What causes microcephaly? 3 possible conditions
Your doctor can measure your baby’s growth in a number of ways. For example, your doctor will check your baby’s height or length and their weight to learn if they’re growing normally. Another measure of infant growth is head circumference, or the size of... Read more
Your doctor can measure your baby’s growth in a number of ways. For example, your doctor will check your baby’s height or length and their weight to learn if they’re growing normally. Another measure of infant growth is head circumference, or the size of your baby’s head. It’s important because it can indicate how well their brain is growing. If your baby’s brain isn’t growing properly, they may have a condition known as microcephaly.
Microcephaly is a condition in which your baby’s head is smaller than those of other children of the same age and gender. This condition may be present when your baby is born. It may also develop in the first two years of their life. It has no cure. Early diagnosis and treatment, however, can improve your child’s outlook.
What causes microcephaly?
This condition is caused by abnormal brain development. Abnormal brain development can occur while your child is still in the womb or during infancy. Genetic conditions can also contribute to the development of microcephaly.
Genetic conditions that can cause microcephaly include:
Cornelia de Lange syndrome
This disorder slows your child’s growth inside and outside of the womb. Severe intellectual problems, arm and hand abnormalities, and distinct facial features are common. For example, children with this condition often have eyebrows that grow together in the middle, low-set ears, and a small nose and teeth.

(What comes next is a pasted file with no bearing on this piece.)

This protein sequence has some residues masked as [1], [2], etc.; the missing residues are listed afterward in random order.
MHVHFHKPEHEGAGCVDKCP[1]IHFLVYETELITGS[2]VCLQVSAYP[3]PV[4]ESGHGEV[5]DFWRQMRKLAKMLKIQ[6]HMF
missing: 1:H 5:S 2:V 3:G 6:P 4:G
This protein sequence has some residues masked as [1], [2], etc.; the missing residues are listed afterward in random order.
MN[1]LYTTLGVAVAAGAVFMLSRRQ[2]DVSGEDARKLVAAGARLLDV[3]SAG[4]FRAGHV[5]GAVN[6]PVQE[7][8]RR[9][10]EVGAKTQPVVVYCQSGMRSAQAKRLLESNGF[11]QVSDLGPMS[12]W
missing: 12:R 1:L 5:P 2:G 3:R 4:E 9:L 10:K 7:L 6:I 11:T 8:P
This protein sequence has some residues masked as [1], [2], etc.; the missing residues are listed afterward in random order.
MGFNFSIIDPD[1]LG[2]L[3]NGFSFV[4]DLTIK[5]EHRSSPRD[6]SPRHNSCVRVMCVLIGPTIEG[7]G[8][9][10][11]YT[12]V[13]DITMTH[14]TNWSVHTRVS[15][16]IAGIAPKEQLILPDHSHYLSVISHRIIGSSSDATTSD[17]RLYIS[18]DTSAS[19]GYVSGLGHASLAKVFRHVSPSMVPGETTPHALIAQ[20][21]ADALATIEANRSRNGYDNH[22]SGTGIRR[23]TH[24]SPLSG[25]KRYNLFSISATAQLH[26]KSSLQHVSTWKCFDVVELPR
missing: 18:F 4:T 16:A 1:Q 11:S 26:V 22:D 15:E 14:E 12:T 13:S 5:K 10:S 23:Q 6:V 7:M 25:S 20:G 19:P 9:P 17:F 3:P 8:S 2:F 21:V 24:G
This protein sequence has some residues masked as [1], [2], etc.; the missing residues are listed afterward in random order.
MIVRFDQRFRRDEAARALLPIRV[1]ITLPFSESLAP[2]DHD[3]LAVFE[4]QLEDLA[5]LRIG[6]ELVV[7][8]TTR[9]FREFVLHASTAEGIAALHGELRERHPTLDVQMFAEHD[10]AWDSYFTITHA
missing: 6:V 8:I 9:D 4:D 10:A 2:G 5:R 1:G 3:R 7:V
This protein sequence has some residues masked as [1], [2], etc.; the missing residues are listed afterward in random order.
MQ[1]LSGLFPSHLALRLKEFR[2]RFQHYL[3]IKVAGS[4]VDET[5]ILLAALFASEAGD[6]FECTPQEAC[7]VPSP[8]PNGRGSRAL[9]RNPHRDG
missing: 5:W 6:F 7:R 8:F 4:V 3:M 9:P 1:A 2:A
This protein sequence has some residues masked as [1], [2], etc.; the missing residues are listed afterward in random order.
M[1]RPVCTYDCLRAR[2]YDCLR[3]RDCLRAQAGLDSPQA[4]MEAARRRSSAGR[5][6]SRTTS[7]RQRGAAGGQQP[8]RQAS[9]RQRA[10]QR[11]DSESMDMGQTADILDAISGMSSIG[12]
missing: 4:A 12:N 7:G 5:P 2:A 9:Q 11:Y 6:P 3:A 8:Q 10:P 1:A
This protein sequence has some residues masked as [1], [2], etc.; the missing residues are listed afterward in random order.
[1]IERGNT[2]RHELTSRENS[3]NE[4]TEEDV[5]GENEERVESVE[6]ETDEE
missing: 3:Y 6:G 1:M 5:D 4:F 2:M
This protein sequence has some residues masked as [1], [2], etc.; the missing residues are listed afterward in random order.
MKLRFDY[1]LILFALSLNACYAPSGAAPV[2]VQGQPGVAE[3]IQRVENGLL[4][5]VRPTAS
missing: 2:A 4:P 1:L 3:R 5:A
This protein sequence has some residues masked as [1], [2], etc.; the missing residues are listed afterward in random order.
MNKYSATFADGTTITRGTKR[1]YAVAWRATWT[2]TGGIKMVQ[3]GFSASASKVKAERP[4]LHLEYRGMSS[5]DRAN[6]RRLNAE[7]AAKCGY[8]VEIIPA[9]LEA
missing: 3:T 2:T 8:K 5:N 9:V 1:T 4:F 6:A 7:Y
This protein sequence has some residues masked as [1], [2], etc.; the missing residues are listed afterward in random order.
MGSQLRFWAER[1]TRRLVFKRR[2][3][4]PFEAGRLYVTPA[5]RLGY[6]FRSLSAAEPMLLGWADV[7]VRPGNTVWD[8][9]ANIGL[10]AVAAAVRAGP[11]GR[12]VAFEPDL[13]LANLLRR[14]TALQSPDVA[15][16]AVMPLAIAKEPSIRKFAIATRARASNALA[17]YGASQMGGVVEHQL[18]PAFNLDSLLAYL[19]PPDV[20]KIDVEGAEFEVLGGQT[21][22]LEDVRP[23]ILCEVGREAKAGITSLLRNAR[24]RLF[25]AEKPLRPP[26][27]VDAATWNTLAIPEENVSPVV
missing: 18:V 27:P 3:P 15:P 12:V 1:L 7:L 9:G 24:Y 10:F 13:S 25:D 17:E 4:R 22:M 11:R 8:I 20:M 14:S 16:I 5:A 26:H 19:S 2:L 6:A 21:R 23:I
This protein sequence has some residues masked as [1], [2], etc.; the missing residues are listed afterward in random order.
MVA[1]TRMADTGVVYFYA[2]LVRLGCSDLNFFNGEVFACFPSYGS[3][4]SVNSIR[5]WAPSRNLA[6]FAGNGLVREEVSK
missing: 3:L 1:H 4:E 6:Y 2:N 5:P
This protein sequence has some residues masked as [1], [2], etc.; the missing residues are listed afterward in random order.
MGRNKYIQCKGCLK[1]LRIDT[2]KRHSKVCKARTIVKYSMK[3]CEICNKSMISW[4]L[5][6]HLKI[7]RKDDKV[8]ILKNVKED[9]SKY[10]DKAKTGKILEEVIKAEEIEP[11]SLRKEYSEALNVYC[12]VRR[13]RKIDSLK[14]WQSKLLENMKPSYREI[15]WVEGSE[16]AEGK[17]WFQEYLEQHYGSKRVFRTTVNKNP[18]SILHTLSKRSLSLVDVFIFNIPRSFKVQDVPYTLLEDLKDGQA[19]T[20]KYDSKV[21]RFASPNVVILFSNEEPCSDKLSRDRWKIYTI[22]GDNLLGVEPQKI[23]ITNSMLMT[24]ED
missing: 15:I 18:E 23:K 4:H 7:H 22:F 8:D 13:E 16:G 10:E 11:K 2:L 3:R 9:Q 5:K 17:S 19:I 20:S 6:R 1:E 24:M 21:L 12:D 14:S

This condition is also known as trisomy 21. Children with trisomy 21 typically have:
- cognitive delays
- mild to moderate intellectual disability
- weak muscles
- distinctive facial features, such as almond-shaped eyes, a round face, and small features
Cri du Chat syndrome
Babies with this condition have a distinct, high-pitched cry, similar to that of a cat. The common features of this syndrome include:
- intellectual disability
- low birth weight
- weak muscles
- certain facial features, such as wide-set eyes, a small jaw, and low-set ears
Babies with this rare condition are shorter than normal. They also have large thumbs and toes, distinctive facial features, and intellectual disabilities. People with the severe form of this condition often don’t survive past childhood.
This rare condition causes growth delays in and out of the womb. Common characteristics include intellectual disability and certain facial features, including a narrow face, beaklike nose, and sloping jaw.
Babies with this condition have intellectual disabilities and behavioral disabilities that mirror autism. Early signs of this disorder include feeding difficulties, slow growth, and combined second and third toes.
This condition is also known as Edward’s syndrome. It can cause:
- slow growth in the womb
- a low birth weight
- an irregularly-shaped head
- organ defects
Babies with this condition usually don’t survive past the first month of life.
Exposure to viruses, drugs, or toxins
Microcephaly can also occur when your child is exposed to certain viruses, drugs, or toxins in the womb. For example, the use of alcohol or drugs by pregnant women can cause microcephaly in their children.
The following are other potential causes of microcephaly:
Zika virus spreads to humans through infected mosquitos. The infection usually isn’t very serious. However, if you develop the zika virus disease while you’re pregnant, you can pass it on to your baby. Zika virus causes microcephaly and several other serious birth defects. These include vision and hearing defects, and impaired growth.
Some people use methylmercury to preserve the seed grain that they feed animals. It can also form in water, leading to contaminated fish. Poisoning occurs when you eat contaminated seafood or meat from an animal that’s been fed seed grain that contains methylmercury. If your baby becomes exposed to this poison, they may develop brain and spinal cord damage.
If you contract the virus that causes German measles, or rubella, within the first three months of pregnancy, your baby may develop severe problems. These problems can include deafness, intellectual disability, and seizures. However, this condition isn’t very common due to the use of the rubella vaccine.